In-Between, Hinoki + Sugi Pavilion
In-Between, Hinoki + Sugi Pavilion, an intervention that proposes a new approach to the natural and cultural landscape of Oawa Mountain, by Iván Juárez.
The intervention proposes a new approach to the natural and cultural landscape of the Oawa Mountain, a protected and sacred forest located in the town of Kamiyama on the island of Shikoku, Japan. From a cultural point of view, the mountain is part of the pilgrimage route that runs through a series of temples along the island through a landscape characterized by evergreen forests where the predominant vegetation is made up of hinoki trees (Japanese cypress) and sugi (Japanese cedar). The pavilion offers recognition to this territory through a space that provides a new place of contemplation and reference.
The space dilutes the visual limits from two elevated planes of sugi wood, supported by a series of vertical elements -hinoki and sugi trunks-, which, arranged as a whole, merge with the natural environment itself. A large horizontal frame suggests a fragment of the forest. In this way, the pavilion pays homage to the shakkei landscape concept, as well as traditional Japanese paintings made in ink on landscape formats. The project is drawn up as a space that does not end in specific margins, but merges with the landscape itself, expanding the visual limits, transforming into a large three-dimensional canvas.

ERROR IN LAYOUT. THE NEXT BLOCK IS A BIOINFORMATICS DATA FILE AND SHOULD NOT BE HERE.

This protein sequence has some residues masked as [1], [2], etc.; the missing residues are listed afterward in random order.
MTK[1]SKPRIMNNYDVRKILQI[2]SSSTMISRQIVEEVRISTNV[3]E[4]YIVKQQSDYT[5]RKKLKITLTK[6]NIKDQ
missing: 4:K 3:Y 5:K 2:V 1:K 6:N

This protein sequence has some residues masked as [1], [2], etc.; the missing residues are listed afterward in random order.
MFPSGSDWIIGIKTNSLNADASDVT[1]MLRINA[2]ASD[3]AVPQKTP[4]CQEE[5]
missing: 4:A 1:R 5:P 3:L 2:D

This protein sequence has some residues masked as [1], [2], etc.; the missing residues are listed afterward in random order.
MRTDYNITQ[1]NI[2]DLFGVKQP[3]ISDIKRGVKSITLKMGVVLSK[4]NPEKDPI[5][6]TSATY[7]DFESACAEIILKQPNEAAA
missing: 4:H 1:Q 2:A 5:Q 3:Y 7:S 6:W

“The pavilion pays homage to the shakkei landscape concept, as well as traditional Japanese paintings.”
The visitor enters through a blue-green stone (awa aoishi ), and from this point, the aroma of wood, the sound of
the stave running through it, the sound of the leaves in the wind, together with the texture of the bark of the trees and pillars dialogue with the senses, generating olfactory, tactile and visual experiences. The pavilion was built using traditional Japanese techniques with the knowledge and participation of the local community. Its construction was part of the Kamiyama Forest Management Program and is part of the Oawa Mountain Art-Landscape Route.